If you have dysphagia (difficulty swallowing for solid foods), then eosinophilic esophagitis is suspected even though have the symptom of dysphagia.
Eosinophilic Esophagitis Diagnosis
Eosinophilic esophagitis is mostly diagnosed using esophago gastroduodenoscopy (EGD). EGD is used to view the lining of the esophagus, stomach, and upper duodenum with a small camera (endoscope) which is inserted down the throat to examine inner lining of the esophagus (also stomach and duodenum).
Patients with eosinophilic esophagitis when diagnosed with EGD may see abnormalities on the inner layer of the esophagus:
- Narrowing of the esophagus tube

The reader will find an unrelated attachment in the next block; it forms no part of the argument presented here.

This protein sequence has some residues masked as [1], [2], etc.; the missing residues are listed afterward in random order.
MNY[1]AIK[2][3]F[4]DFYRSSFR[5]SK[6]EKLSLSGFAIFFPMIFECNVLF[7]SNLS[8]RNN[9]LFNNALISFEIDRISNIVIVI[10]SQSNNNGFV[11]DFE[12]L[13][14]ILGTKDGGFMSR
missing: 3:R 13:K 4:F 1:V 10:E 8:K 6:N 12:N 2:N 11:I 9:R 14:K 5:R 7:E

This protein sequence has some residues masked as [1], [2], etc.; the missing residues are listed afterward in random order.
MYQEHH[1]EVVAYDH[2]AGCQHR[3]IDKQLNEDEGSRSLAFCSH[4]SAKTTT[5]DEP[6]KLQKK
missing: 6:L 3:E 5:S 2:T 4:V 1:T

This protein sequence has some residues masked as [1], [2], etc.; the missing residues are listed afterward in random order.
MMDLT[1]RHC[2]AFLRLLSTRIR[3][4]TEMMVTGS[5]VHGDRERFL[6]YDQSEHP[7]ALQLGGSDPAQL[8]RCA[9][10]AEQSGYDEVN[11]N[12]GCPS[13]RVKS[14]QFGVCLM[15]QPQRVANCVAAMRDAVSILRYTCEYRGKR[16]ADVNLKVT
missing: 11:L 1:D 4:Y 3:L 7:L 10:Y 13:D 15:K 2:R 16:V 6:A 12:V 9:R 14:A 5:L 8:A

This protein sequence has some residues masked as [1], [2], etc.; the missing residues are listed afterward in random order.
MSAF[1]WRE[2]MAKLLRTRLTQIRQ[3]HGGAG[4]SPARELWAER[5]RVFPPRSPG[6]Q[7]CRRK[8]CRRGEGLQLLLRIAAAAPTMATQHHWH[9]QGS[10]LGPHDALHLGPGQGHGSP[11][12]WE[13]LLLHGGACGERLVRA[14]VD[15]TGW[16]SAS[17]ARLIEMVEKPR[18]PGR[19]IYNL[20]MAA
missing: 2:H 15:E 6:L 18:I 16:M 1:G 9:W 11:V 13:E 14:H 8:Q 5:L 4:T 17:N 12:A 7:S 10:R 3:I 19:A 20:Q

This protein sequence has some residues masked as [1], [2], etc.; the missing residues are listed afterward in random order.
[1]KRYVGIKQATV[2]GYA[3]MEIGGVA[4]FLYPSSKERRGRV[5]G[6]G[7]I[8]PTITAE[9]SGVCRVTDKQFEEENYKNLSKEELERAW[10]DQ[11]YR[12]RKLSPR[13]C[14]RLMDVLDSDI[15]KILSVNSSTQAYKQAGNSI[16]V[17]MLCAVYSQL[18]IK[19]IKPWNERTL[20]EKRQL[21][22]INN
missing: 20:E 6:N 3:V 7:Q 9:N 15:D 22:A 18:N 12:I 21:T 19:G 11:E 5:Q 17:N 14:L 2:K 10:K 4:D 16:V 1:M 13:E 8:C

- Numerous rings along the full length of the esophagus
- Small white spots (represents pus made of a dying eosinophil’s mound) on the esophagus
- Grooves or deep wrinkles on the esophagus
The above observation on the inner layer of the esophagus suggests eosinophilic esophagitis.
If these abnormalities are absorbed on the esophagus, then eosinophilic esophagitis is confirmed with biopsy of the esophagus inner lining. The biopsy is down by inserting a long thin forceps through the endoscope that pinches off a small sample of tissue of the esophagus lining. This sample of esophagus tissue collected during the biopsy is examining under a microscope for the presence of eosinophils.
Biopsy is advice, even if there is no abnormality is noted during endoscopic examination of esophagus but have the symptom of dysphagia without reasons. Many with eosinophilic esophagitis do not have any abnormality in the inner lining of esophagus, but having the symptoms of dysphagia without known reasons.